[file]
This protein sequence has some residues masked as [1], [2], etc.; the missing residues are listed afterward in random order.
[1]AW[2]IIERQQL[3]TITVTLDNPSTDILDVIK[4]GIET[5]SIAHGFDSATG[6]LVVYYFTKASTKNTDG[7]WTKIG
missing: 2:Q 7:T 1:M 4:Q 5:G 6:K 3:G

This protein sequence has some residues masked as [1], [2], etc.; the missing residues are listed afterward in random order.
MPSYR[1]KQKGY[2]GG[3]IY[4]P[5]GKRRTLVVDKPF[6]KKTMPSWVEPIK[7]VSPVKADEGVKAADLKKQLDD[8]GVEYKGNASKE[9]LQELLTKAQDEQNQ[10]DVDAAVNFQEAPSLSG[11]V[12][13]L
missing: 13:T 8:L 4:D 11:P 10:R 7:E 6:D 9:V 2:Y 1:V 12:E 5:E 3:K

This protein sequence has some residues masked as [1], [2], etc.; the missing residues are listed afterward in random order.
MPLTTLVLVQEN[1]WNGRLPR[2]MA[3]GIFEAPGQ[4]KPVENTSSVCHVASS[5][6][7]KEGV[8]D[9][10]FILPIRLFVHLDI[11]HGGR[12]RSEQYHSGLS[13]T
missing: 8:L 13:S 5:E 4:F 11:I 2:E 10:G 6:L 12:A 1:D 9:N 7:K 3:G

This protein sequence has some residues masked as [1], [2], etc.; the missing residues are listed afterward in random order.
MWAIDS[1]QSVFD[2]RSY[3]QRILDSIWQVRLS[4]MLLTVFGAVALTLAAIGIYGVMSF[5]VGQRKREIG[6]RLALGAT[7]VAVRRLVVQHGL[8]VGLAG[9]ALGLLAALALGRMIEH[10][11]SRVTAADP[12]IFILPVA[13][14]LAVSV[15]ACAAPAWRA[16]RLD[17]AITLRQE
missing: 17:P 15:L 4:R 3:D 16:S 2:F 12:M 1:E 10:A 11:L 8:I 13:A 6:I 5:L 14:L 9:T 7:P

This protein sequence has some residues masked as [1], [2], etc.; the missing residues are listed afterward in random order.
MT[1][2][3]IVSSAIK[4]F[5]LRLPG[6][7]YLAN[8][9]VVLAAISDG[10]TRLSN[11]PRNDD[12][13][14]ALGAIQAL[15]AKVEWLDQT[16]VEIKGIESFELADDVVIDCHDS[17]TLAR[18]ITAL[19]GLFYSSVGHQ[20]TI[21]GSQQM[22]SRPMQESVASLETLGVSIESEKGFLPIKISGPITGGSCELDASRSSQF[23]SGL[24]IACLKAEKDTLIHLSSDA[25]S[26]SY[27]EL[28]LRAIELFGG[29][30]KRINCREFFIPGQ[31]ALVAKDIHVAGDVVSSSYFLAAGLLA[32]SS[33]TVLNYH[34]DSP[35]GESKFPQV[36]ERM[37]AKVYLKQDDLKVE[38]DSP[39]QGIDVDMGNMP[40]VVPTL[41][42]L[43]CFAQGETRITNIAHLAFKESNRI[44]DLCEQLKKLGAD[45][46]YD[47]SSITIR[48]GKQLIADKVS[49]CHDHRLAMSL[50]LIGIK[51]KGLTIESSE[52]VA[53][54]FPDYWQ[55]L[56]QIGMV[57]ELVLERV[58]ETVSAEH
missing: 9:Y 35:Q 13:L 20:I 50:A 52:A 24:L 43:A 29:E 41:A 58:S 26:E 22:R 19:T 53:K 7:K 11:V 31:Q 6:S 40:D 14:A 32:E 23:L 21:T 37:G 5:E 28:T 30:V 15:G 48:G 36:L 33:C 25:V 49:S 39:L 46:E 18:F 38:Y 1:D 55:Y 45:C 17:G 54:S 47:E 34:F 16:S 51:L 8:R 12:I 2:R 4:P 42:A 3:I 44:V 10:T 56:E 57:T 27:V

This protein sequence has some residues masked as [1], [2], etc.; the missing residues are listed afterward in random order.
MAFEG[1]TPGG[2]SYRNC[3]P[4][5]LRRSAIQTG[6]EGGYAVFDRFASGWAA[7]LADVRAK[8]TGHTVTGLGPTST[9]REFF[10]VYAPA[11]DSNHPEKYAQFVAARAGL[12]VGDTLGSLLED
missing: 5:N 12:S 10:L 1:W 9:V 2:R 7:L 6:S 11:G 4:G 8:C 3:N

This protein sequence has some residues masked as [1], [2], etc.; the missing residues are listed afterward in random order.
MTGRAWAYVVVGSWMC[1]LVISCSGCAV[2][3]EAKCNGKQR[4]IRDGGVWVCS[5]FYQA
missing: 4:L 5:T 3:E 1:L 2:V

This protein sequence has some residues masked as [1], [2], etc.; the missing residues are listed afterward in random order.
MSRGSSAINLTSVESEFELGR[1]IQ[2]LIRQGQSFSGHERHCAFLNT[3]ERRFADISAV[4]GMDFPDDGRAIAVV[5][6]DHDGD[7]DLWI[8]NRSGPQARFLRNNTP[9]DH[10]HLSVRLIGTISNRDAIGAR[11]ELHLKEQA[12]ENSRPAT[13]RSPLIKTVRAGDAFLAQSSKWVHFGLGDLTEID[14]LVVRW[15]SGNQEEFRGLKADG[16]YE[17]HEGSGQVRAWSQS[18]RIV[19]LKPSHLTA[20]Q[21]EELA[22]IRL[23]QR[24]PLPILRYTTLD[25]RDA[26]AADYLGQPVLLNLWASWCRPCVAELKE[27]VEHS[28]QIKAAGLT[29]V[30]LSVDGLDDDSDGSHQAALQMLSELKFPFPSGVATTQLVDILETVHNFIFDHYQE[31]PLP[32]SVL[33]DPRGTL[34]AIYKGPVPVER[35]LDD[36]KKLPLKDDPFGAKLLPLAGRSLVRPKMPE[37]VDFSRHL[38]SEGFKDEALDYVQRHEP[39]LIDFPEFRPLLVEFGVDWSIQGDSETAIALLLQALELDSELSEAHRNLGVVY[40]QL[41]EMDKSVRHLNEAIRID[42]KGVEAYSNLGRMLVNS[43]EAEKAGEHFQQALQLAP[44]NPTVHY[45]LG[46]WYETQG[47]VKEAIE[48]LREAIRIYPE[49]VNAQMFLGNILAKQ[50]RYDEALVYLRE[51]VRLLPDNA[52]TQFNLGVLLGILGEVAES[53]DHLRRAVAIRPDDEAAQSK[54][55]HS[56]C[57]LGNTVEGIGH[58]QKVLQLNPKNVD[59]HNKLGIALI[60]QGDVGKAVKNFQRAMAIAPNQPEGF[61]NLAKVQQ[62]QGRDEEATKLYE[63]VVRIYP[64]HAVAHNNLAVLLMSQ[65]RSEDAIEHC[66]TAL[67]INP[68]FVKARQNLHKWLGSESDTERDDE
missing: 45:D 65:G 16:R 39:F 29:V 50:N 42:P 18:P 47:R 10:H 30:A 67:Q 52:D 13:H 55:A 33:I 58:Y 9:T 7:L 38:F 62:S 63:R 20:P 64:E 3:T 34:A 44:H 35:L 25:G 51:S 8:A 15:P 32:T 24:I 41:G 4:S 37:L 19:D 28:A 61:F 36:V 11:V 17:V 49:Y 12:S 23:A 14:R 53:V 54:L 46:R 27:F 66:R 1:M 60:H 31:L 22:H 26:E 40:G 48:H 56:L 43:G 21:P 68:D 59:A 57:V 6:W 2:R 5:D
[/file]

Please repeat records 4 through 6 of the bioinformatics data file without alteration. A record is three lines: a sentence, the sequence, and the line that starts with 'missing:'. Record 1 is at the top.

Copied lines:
This protein sequence has some residues masked as [1], [2], etc.; the missing residues are listed afterward in random order.
MWAIDS[1]QSVFD[2]RSY[3]QRILDSIWQVRLS[4]MLLTVFGAVALTLAAIGIYGVMSF[5]VGQRKREIG[6]RLALGAT[7]VAVRRLVVQHGL[8]VGLAG[9]ALGLLAALALGRMIEH[10][11]SRVTAADP[12]IFILPVA[13][14]LAVSV[15]ACAAPAWRA[16]RLD[17]AITLRQE
missing: 17:P 15:L 4:R 3:D 16:S 2:F 12:M 1:E 10:A 11:L 8:I 13:A 6:I 5:L 14:L 9:T 7:P

This protein sequence has some residues masked as [1], [2], etc.; the missing residues are listed afterward in random order.
MT[1][2][3]IVSSAIK[4]F[5]LRLPG[6][7]YLAN[8][9]VVLAAISDG[10]TRLSN[11]PRNDD[12][13][14]ALGAIQAL[15]AKVEWLDQT[16]VEIKGIESFELADDVVIDCHDS[17]TLAR[18]ITAL[19]GLFYSSVGHQ[20]TI[21]GSQQM[22]SRPMQESVASLETLGVSIESEKGFLPIKISGPITGGSCELDASRSSQF[23]SGL[24]IACLKAEKDTLIHLSSDA[25]S[26]SY[27]EL[28]LRAIELFGG[29][30]KRINCREFFIPGQ[31]ALVAKDIHVAGDVVSSSYFLAAGLLA[32]SS[33]TVLNYH[34]DSP[35]GESKFPQV[36]ERM[37]AKVYLKQDDLKVE[38]DSP[39]QGIDVDMGNMP[40]VVPTL[41][42]L[43]CFAQGETRITNIAHLAFKESNRI[44]DLCEQLKKLGAD[45][46]YD[47]SSITIR[48]GKQLIADKVS[49]CHDHRLAMSL[50]LIGIK[51]KGLTIESSE[52]VA[53][54]FPDYWQ[55]L[56]QIGMV[57]ELVLERV[58]ETVSAEH
missing: 9:Y 35:Q 13:L 20:I 50:A 52:A 24:L 43:A 29:E 41:A 58:S 26:E 22:R 19:T 53:K 7:K 11:V 31:Q 6:S 40:D 14:A 32:E 23:L 21:T 37:G 5:E 28:T 30:V 15:G 48:G 36:L 33:C 25:V 49:S 39:L 46:E 18:F 38:Y 1:D 55:Y 45:C 17:G 54:S 47:E 34:F 16:S 51:L 8:R 12:I 2:R 4:P 42:A 3:I 44:V 10:T 56:E 57:T 27:V

This protein sequence has some residues masked as [1], [2], etc.; the missing residues are listed afterward in random order.
MAFEG[1]TPGG[2]SYRNC[3]P[4][5]LRRSAIQTG[6]EGGYAVFDRFASGWAA[7]LADVRAK[8]TGHTVTGLGPTST[9]REFF[10]VYAPA[11]DSNHPEKYAQFVAARAGL[12]VGDTLGSLLED
missing: 5:N 12:S 10:L 1:W 9:V 2:R 7:L 6:S 11:G 4:G 8:C 3:N